We can see from earlier posts in this thread that there is a lot of conjecture over these, just as we’ve seen with things in the past, like cryo treatment, wooden mutes, and expensive cases. I would encourage those interested to try these…with an open mind…and if possible, have a quality ear listening on the other end of the bell…one whom is non-biased and varying their distance from you as you play. I now believe it should be a priority to have someone else listening to give you feedback, which is something I did not have when I first tried them. Ideally, I think it should be a professional brass player or other professional musician that can really hear the nuances in the sound. Then again, if you perform into a microphone most of the time, it may not be necessary at all to have someone else listen to you.

I really wish the solid gold ones weren’t so expensive, but I may find a cheaper set that does an even better job…for me. From the emails with one of their reps in The Netherlands, and from my experience with the two flautists and the three total they had, I gather that it can be that you’d find a lower-priced one to give you better results than a more expensive one.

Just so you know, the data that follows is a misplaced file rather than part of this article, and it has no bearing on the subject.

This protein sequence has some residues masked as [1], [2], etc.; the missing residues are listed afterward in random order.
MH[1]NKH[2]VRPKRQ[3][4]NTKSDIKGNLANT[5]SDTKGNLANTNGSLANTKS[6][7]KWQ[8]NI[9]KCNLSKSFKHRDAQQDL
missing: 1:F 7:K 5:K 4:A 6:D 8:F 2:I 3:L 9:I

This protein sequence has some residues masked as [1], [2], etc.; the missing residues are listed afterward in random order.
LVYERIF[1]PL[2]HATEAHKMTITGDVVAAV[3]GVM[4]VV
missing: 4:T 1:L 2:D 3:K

Regarding the making of your own: I do know that the company put quite a bit of R&D and trial and error, et al, into their product, so you may end up spending money on a piece of jewelry that your loved one may not eventually be able to wear…and maybe about $2-3K less rich! Ha! Do we hear and experience a difference in a mouthpiece change that is ever-so-slightly smaller/larger than the one we currently play?! Well, I think the lefreQues could be the same.